‘Crying hurts’, says 15-year-old who discovered rare water allergy

Credit: Reproduction/Facebook

Abigail Beck (Credit: Playback/Facebook)

Abigail Beck, 15, was diagnosed in April of this year with aquagenic urticaria, a rare water allergy that only 100 people around the world have. Because of her condition, the American, who resides in Arizona (USA), cannot cry, bathe or drink water. The information is from UOL.






Before seeking medical help, Abigail suffered for three years with the symptoms. For the teenager, tears feel like acid and taking a shower hurts.

Before, she thought that feeling pain from water was normal and even asked her mother if she felt the same thing. “I asked recently if she remembers when I asked that and why she didn’t think something was wrong. She said she thought it was something a child would say,” she said in an interview with the New York Post.

“I throw up if I drink water, my chest hurts a lot and my heart starts beating really fast.”

In order not to get dehydrated, the teenager resorted to pills intended for this or other things that “don’t take so much water”, such as energy drinks and pure pomegranate juice.

“I have to check the labels, but everything in this world has water,” said Abigail.

She reported that in the bath the reaction is a little lighter. “When I shower, it starts off very mild, then I get a rash and red welts, then hives develop. When I go out, the reaction really starts to happen. I have to dry it as fast as possible. I have to let the water run and get out of the water while I wash my hair.”

The teenager complained about the lack of information about the rare condition. “I have symptoms that can make my heart stop, but no one knows anything about the condition, so they don’t know if my heart or lungs can stop working,” she said.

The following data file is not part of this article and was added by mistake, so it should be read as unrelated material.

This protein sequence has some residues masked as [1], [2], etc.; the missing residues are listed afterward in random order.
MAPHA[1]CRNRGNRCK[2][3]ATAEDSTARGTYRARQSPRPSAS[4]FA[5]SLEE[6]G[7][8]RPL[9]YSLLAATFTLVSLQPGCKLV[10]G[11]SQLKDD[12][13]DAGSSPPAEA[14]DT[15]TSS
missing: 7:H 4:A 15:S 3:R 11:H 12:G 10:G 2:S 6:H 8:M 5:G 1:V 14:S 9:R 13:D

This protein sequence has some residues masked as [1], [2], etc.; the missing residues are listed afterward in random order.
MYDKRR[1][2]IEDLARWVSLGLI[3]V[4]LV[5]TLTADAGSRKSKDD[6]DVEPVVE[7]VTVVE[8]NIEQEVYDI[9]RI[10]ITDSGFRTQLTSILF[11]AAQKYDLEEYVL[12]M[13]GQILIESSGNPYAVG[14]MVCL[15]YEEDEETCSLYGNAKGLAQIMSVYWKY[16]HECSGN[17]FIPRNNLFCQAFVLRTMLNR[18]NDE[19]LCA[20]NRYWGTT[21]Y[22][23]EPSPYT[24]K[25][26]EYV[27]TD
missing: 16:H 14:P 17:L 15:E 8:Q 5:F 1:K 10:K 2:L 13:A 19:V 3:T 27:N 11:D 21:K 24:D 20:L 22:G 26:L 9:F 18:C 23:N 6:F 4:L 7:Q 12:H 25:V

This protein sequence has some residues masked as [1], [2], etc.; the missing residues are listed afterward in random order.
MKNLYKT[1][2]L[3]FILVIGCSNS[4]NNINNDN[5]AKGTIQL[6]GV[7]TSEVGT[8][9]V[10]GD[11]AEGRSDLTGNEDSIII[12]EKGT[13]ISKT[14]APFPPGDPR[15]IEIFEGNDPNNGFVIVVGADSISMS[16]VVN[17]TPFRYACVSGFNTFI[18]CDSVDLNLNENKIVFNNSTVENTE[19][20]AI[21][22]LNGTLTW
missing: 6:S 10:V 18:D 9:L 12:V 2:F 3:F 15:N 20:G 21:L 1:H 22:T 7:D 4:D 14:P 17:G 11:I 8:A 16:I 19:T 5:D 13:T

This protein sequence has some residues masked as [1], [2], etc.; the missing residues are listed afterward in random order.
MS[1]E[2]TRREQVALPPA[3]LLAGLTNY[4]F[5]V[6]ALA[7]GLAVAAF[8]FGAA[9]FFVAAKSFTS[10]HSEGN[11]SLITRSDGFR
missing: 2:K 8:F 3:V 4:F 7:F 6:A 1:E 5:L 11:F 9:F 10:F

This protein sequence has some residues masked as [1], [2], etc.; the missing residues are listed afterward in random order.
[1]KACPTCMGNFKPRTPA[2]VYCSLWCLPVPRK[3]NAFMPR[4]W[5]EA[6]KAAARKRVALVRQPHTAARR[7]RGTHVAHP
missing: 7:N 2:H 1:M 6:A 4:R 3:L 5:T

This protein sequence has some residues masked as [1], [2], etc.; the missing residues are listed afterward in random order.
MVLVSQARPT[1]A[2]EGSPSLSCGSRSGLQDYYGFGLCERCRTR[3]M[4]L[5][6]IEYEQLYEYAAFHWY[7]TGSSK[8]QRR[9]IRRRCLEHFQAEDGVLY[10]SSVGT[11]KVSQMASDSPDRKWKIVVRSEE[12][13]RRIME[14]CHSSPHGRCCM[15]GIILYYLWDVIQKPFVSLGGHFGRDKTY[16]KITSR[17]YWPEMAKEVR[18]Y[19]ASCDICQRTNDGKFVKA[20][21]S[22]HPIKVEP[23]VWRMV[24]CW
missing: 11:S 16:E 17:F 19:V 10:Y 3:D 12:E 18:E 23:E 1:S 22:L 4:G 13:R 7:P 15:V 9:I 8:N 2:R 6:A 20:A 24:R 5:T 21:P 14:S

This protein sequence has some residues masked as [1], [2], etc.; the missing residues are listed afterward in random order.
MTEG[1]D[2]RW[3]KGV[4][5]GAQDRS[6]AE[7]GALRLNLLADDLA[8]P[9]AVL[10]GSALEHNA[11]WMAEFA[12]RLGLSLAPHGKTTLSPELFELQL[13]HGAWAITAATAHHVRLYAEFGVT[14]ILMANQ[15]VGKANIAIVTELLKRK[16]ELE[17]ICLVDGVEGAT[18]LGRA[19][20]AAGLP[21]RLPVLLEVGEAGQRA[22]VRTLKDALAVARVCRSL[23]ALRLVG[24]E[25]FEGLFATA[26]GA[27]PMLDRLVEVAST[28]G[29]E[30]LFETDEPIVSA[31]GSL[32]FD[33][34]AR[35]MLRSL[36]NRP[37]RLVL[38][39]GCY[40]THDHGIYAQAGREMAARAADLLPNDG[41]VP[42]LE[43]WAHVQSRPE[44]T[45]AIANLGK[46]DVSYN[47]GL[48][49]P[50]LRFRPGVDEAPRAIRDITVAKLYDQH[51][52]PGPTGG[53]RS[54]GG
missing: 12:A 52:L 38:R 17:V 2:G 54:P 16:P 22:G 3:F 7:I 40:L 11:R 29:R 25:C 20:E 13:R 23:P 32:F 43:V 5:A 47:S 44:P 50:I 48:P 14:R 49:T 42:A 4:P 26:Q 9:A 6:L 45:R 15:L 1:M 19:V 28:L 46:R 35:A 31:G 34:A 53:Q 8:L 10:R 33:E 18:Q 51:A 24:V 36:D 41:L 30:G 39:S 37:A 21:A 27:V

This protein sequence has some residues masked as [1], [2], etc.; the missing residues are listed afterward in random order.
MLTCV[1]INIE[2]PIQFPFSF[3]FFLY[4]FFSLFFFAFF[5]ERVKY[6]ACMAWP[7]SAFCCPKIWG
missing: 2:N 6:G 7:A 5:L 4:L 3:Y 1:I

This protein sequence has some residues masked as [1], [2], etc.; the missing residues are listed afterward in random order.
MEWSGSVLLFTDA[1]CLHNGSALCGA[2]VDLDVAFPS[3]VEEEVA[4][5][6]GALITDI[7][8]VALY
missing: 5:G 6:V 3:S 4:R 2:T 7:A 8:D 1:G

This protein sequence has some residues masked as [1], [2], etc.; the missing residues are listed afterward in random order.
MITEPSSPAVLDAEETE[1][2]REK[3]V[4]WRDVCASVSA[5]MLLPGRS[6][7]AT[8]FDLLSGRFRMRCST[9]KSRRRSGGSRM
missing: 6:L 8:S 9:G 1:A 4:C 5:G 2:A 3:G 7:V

“I had to educate my doctors about my condition because they’ve never had to deal with it before.”

Abigail reported that crying is “one of the worst parts” as she feels her face burning. “I cry like a normal person, and it hurts.”

The teenager said that sweat and rain also hurt. “If it’s raining, I probably wouldn’t go out, but if I have to, I make sure I’m fully covered with a jacket and three pairs of sweatpants.”

Despite the difficulties, Abigail is putting together a plan with an allergist for when she is at school.

“I’m afraid that if one day it gets out of hand, no one will know what to do, including me. I don’t even know how to help myself. I try to keep myself in a good mood and I know that if something happens, the people around me will do the best they can.”

Now, the teenager is also looking for other people who have the same condition as her to help them.

“It gets really frustrating. People ask me to explain how it works and I can, but I can’t explain why it happens because nobody knows or understands. When I tell people that I’m allergic to water, people think it’s absolutely ridiculous and a lot of people are shocked by it. People always point out that our bodies are made of water,” she concluded.



About Abhishek Pratap

Food maven. Unapologetic travel fanatic. MCU's fan. Infuriatingly humble creator. Award-winning pop culture ninja.

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